A wave of baby boomer retirements has left some of Minnesota’s largest nonprofits and foundations looking for a new generation of leaders.
In Grand Rapids, Minn., the Blandin Foundation launched a nationwide search last month for a new CEO ahead of Kathy Annette’s retirement next year after nearly a decade leading the organization. In Minneapolis, the Food Group, formerly the Emergency Foodshelf Network, is looking for a new executive director by September. Twin Cities-based Volunteers of America Minnesota and Wisconsin, which has a $46 million budget, is also doing a national CEO search.
“This year, we’re busier than we’ve ever been in 25 years,” said Chris Cohen of CohenTaylor, which is conducting the Food Group search.
By next year, Minnesota’s 65+ population is projected to eclipse the K-12 population. For the state’s large nonprofit sector, the retirees include many “legacy leaders,” those who’ve been in the job for more than 10 years as a founder or head of the organization. Cohen said nearly half her firm’s searches in the past two years followed departures of such leaders, which are “tricky transitions.”
“It’s their baby,” she said. “They’re handing it off.”
Some national reports say there will be widespread turnover and a leadership shortage in the sector. But Minnesota Council of Nonprofits Executive Director Jon Pratt said the state’s significant leadership turnover is at a normal rate, with about 20 executive director searches out of 1,600 jobs posted on the council’s jobs board. With the nonprofit sector growing and salaries matching government wages for the first time, Pratt said there’s “a ready supply” of leaders.
Many local nonprofits are turning to headhunters to lead their searches. Marcia Ballinger, co-founder of local search firm Ballinger Leafblad, said nonprofit boards are expanding how they think of a new leader, whether it’s an internal candidate or someone from the corporate or public sectors, and they’re putting a priority on recruiting women or people of color. Millennials are also starting to ascend through the ranks.
It’s a “generational baton passing,” added Lars Leafblad, the firm’s co-founder. “It’s an era of firsts.”
‘Casting a wider net’
As corporate foundations, grantmakers and individuals change how they give, nonprofits face increasing competition for funding.
That’s prompting boards to look for tech-savvy leaders who can engage different generations, said Divina Gamble, who leads nonprofit searches for the national firm Korn Ferry. Corporate leaders who were hesitant a decade ago to consider a nonprofit CEO opening are now more socially aware and willing to swap sectors, she added.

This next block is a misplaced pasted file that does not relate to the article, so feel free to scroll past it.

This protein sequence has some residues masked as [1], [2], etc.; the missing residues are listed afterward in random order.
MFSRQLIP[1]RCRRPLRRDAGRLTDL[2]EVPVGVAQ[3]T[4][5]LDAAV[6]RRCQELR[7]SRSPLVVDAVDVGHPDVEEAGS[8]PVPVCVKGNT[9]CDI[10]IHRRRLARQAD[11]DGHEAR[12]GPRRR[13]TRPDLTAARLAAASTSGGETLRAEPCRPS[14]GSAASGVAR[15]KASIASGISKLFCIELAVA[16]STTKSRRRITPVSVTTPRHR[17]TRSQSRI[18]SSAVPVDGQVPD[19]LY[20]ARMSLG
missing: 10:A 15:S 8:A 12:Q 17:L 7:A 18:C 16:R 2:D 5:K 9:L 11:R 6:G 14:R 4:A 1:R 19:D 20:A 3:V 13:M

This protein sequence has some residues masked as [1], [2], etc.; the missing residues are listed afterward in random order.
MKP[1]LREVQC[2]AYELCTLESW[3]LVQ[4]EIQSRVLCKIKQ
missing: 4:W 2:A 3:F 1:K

Gamble said boards are also “adamant” about having diverse candidates. “We’re casting a wider net than ever before.”
Gamble is managing the search for a CEO at the Women’s Foundation of Minnesota. Lee Roper-Batker is retiring in January after nearly two decades in the job, saying earlier this year she wants to make “room for a new leader, hopefully a leader of color, to bring new insights and wisdom to the foundation.”
Susan Segal, the nonprofit’s board chair leading the search committee, said they hope by this fall to name the new leader of the Minneapolis-based nonprofit, which has a $5 million budget and gives out grants, funds research and advocates for policy changes.
“This is and will be a major change but also an opportunity for the Women’s Foundation to move into the next chapter,” said Segal, who’s also the city attorney for Minneapolis, adding that other organizations may struggle to fill a top spot “as the job market tightens. I don’t think we will face that problem, but I could see other organizations facing issues and having to make significant changes going forward; that [search] can be difficult.”
Lori Thorp is stepping down after nine years leading the Food Group, which has a $11 million budget and works with food shelves and meal programs. Thorp said some nonprofits may have a hard time filling top roles, especially as millennials ascend through the ranks.
“Executive director positions are pretty high burnout in general,” Thorp said, adding that she thinks the sector needs to shift to co-leadership roles instead of one top leader. “As more and more [leaders] over time retire and you think of the millennials coming up, I don’t know they want this kind of job. … There’s a big focus on work-life balance.”
Paula Hart, who is retiring in October after eight years leading the human services nonprofit Volunteers of America, added: “It’s more than ever a 24/7, buck-stops-here job. There is a challenging time. This is more of a lifestyle than it is a job.”
But, she said, it’s also an exciting time for nonprofits to find new voices and ideas.
Pay has also grown at large social service nonprofits, with CEO compensation topping $200,000 to $500,000.
In the last year, a lot of nonprofits have selected longtime community leaders for their top spots.
Second Harvest Heartland picked MNsure leader Allison O’Toole to be its CEO earlier this year. Global Minnesota named former Minnesota Secretary of State Mark Ritchie for its top job starting in January. This spring, John Wilgers came out of retirement after a 35-year career at Ernst & Young to lead the Greater Twin Cities United Way.
In St. Paul, the Minnesota Humanities Center tapped Kevin Lindsey, the former commissioner of the Minnesota Department of Human Rights, to take the top spot in June, citing that he was a “proven changemaker.” It followed a search nationwide, which is becoming the norm for nonprofit leadership searches, said board member Trudy Ohnsorg, who also works at Cincinnatus, which does executive searches.
“It’s challenging to find great people,” she said. “It’s becoming more competitive.”